Wednesday, April 1, 2020

The Kids Are in College. Now What?

by Patrick O'Connor, Ph.D.

It’s hard to believe just two months ago, we were all wondering just what this year would bring in college admissions, now that colleges can continue to pursue students who have deposited at other colleges. We were SO convinced that would be the game changer of our year.

Seems kind of quaint now, doesn’t it?

Don’t get me wrong—that’s likely to still be a big deal—but there are a few more factors colleges now have to take into account before they decide how far to poach, and if to poach at all. Since those are the same issues we have to think about it, let’s review what we should be asking our students about in this week’s version of reality.

For seniors, it’s important to ask:
  • Are you reconsidering your plans for life after high school, and if so, why? Recent surveys show up to 1/3 of seniors are reconsidering their college choice. We need to know who, and why—and you have to believe, most of them won’t be telling you voluntarily, so we’re going to need to ask. Especially if it’s about…
  • Has the recent financial downturn affected your college plans? Stock market plunges have changed the value of college funds, and closed businesses have led to layoffs by the millions. That’s more than enough reason to get families to think twice about the college plans made just two months ago—but, again, money is the last thing families want to talk about with us. We have to find a way to make that conversation happen, and be as comfortable as possible.
  • Has the cancellation of SAT and ACT changed your college plans? Most colleges always take students the summer after graduation, but the cancellation of the spring—and, most likely, June—SAT and ACT might make summer admission more difficult. If this is what’s holding a student back from applying, now is the time to connect the student to their dream school and find out how the college is handling this change. Chances are, they’ve got a Plan B.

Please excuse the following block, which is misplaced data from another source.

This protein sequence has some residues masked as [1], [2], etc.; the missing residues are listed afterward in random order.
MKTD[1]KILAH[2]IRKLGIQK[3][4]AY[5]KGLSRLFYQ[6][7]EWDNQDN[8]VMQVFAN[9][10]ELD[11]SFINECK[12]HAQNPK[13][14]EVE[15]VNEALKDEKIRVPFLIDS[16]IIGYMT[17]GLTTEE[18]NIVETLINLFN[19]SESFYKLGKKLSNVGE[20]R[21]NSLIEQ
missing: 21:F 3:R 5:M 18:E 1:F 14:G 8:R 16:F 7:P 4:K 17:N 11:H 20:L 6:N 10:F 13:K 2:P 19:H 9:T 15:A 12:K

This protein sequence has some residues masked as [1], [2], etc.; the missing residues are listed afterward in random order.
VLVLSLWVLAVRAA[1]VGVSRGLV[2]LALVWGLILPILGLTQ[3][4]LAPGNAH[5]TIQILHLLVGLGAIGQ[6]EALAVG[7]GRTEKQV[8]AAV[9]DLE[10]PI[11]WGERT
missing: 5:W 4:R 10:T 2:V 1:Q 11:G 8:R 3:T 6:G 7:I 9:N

• What about plans for visiting campuses? There isn’t a lot of point of visiting a campus that’s closed, even if they would let you do that. Many colleges are offering virtual tours; combined with live Q&A sessions after, this can help a student understand more about a college. These online tours get mixed reviews, but they’re generally worth it—especially if the online tour gives the student the feeling this isn’t the place for them. If a college can’t make a campus look great to you in cyberspace, it’s likely time to move on.
  • Are you ready for online classes? More than a few colleges already have plans in place to offer more classes online in the fall, even if they are physically open. Many colleges are expecting lower numbers of international students on campus, in part because most have to pay full price, in part because some won’t be able to get the required paperwork to study in the US. One way to still enroll overseas students is to offer online courses—but that could mean domestic students might HAVE to take online classes to get what they need for a degree. Of course, that’s also the case if the college doesn’t reopen campus in the fall, something many public health officials are seeing as a likelihood.
  • Are you thinking about taking a year off? Students who are looking at all these variables might decide to give things a semester (or a year) to get back to normal before they start college. Deferring is OK, but most colleges will likely be reviewing their deferral policies this year. It’s one thing to get a dozen requests to wait a year, but if this turns into the hundreds—as it could—that means all kinds of things for the college’s budget for this year, and for the juniors applying to college next year. Call the college and ask about deferral. The policy they have today probably isn’t on their website yet.
And what should you say to your juniors? Tell you what—get your seniors settled in this week, then come back for a discussion about juniors next week. Be safe.

1 comment:

  1. Hi Dr. O'Connor,

    Just want to let you know how much I enjoy reading your blogs.They are always very helpful! Thank you.
    Kristine Linden